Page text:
This is good writing, if good writing is one that keeps you reading and makes you think
That list of books written by Pakistani writers in English grows before you can lay down the last book and Rukhsana Ahmad, a recurring name, has added another book on that list with her collection of short stories. It is entitled ‘The Gatekeeper’s Wife and other stories.’
Rukhsana Ahmad grew up in Karachi, studied English literature and linguistics at Karachi University and taught there briefly before moving to England where she continued studying English at Reading University.
Ahmad’s plays, stories, translations and reviews have been produced on the radio and stage, and printed for several years, and one of her plays reached the finals for the Susan Smith Blackburn International Prize. Ahmad’s first novel ‘The Hope Chest’ was published in 1996 by Virago. Writing about that novel Fay Weldon said, ‘What a find Ahmad is! She writes about women’s legacy of grief without self-pity and if there is anger, it surfaces as wit.’
It is no surprise that this new paperback printed by Ilqa Publications (Readings) is such an enjoyable read. In fact Bapsi Sidhwa has called Rukhsana Ahmad ‘a magnificent writer.’
‘The Gatekeeper’s Wife and other stories’ is a collection of Ahmad’s short fiction. The story that gives the book its name was first printed in Lakshmi’s Holstrom’s collection ‘The Inner Courtyard’ where, as Ahmad says, she was euphoric to find herself in the company of Ismat Chughtai, Mahasweta Devi and Ambai. It was also dramatised and produced in theatre.
Ahmad has long championed the cause of Asian writers, and women in particular, and is a founding member of the Asian Women Writers’ Collective. In fact one of her best stories in this current collection ‘Cassandra and the Viaduct’ printed first in 1994 also by Virago in a book called Flaming Spirit, was taken from writings of that Collective.
Ahmad’s stories are set in Pakistan and England like the stories of most Pakistani English writers that shuttle between Britain/the US and Pakistan reflecting these writers’ own experiences and the changes of person and values that arise as a result of the entire migrant experience. Cassandra in Cassandra and the Viaduct is really Qaiser, a young girl who lives with her family in Wandsworth in England, and who has ‘surrendered her unusual Pakistani name with its impossible glottal fricative at the beginning’ to become Cassandra or ‘the more user friendly Cass or Cassie.’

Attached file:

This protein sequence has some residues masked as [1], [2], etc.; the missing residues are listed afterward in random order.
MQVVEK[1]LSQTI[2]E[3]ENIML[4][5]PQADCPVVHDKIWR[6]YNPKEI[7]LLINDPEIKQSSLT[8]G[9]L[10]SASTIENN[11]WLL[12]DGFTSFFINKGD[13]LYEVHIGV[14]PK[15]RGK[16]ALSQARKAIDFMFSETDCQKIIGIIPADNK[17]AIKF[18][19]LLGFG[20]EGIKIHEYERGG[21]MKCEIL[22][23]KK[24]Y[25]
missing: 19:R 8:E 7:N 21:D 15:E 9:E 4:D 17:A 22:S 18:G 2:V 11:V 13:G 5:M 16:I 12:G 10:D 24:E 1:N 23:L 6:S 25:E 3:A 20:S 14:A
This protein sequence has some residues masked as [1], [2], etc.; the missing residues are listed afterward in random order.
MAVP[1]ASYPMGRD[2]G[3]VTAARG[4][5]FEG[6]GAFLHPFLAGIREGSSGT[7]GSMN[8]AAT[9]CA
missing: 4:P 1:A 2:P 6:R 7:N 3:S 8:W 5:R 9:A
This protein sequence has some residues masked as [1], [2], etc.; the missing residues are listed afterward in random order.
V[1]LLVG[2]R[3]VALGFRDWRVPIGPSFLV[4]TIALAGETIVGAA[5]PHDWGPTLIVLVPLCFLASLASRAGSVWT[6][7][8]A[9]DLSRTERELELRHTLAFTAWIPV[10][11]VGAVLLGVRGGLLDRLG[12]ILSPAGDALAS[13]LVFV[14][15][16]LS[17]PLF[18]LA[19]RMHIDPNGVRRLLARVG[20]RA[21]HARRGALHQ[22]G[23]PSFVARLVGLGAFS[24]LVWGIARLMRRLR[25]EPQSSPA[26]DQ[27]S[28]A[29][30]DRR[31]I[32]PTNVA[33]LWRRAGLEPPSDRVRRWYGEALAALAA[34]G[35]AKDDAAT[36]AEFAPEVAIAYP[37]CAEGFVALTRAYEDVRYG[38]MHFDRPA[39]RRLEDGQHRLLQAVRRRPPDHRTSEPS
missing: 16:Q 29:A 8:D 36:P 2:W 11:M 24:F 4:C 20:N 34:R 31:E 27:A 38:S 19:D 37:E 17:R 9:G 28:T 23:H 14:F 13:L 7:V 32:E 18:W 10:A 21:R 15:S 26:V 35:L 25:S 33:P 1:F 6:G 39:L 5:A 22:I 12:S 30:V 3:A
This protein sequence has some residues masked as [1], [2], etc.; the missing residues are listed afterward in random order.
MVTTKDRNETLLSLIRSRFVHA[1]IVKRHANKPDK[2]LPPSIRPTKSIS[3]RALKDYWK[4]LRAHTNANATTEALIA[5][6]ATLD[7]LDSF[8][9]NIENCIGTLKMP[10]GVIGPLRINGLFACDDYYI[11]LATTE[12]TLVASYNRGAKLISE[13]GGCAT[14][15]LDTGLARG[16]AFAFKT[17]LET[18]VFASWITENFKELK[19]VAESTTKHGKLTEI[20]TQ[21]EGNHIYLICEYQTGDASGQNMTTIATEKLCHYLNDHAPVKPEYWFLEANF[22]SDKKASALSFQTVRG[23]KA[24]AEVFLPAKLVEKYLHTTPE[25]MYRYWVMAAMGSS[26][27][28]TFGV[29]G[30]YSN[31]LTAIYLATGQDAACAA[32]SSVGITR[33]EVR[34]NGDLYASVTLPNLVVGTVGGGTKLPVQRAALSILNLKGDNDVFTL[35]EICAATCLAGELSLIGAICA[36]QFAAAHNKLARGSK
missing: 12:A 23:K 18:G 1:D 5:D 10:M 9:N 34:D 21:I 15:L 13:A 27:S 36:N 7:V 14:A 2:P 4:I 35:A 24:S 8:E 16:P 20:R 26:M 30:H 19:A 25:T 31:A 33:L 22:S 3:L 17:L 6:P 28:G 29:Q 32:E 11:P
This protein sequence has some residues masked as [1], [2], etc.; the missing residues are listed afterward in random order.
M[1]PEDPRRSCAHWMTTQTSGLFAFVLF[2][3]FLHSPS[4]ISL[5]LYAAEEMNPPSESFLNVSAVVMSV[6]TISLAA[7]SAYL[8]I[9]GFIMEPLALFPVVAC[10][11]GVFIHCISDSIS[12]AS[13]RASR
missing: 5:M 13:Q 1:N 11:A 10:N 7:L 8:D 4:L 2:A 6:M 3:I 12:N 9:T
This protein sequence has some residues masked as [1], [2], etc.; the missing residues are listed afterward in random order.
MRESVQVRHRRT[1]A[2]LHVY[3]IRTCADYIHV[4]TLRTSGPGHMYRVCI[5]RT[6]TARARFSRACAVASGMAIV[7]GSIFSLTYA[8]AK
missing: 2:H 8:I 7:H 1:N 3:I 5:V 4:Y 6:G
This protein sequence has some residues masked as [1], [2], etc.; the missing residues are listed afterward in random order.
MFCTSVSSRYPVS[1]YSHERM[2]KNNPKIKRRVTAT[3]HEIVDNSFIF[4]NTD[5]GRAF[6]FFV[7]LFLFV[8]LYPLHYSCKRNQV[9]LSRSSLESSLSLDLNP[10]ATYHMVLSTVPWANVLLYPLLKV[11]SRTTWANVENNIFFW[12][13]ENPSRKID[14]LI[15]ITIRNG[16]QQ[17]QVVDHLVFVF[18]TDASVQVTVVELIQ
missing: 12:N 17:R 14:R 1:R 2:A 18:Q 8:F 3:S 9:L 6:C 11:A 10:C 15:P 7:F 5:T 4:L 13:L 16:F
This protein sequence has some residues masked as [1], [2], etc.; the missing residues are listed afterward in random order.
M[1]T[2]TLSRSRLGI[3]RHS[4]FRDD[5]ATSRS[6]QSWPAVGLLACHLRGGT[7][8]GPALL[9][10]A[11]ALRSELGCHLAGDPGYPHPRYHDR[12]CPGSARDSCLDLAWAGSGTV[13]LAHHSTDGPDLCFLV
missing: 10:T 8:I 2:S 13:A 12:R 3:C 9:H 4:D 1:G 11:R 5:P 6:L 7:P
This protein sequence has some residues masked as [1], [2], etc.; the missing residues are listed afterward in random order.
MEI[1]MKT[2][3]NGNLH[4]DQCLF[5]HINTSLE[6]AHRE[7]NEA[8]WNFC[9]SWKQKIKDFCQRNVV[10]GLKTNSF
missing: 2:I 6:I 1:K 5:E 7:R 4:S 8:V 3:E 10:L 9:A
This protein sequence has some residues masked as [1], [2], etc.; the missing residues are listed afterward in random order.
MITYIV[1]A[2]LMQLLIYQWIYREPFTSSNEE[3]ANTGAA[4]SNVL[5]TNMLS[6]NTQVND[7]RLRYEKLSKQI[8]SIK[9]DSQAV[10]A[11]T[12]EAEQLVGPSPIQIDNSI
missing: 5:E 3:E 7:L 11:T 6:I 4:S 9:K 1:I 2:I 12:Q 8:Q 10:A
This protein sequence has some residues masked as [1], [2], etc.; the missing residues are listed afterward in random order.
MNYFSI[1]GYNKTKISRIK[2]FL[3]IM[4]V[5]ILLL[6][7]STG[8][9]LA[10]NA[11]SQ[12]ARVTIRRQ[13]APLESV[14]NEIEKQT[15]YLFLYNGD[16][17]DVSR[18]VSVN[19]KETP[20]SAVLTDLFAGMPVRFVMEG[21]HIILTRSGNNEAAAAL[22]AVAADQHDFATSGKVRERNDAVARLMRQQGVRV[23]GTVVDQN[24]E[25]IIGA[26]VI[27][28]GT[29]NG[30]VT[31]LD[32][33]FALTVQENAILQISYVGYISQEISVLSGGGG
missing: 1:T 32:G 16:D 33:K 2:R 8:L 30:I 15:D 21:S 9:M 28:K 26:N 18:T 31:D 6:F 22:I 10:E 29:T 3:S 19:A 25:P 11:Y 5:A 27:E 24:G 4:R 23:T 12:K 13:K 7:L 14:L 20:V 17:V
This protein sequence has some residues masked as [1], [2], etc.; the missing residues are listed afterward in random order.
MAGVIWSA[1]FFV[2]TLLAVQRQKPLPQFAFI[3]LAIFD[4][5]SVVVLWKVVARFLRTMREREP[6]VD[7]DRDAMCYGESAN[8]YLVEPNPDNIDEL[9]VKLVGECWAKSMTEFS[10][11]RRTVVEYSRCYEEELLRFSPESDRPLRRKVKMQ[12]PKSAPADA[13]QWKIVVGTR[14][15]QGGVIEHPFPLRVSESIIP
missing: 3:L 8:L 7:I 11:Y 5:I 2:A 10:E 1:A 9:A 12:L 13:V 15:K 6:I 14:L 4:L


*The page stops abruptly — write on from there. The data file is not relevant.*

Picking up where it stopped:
Her best story however is the last one in this collection, ‘A Day For Naggo,’ which was first printed in 1988 by The Women’s Press. The story raises a strong voice for the rights of women and minorities and in a masterly piece of fiction which is not fictitious in the least portrays the treatment of both in Pakistan. I would, if I could, make this one compulsory reading for everyone in the country. Naggo is a young mother who lives in a tiny house, an encroachment on the bungalow of a larger house in Lahore where she works. Like countless other women she labours tirelessly to raise a pathetic income for her growing family, even washing a load of clothes a few hours after delivering her first child. It does not even occur to her otherwise benign husband that he could help her, and he sleeps while she works. The story reminds the reader that all women and mothers, and not just female doctors and managers at banks are working women with rights to a proper wage and holidays. Yet there are no care services for the children of these working women and no contracts ensuring their wages, vacations, bonuses and other rights. It is a striking piece of writing that points out that it is never easy to bring about change but it can be done, and that those who think of themselves as liberal and the educated women who themselves work have no empathy for the rights of the downtrodden.
This is good writing, if good writing is one that keeps you reading and makes you think.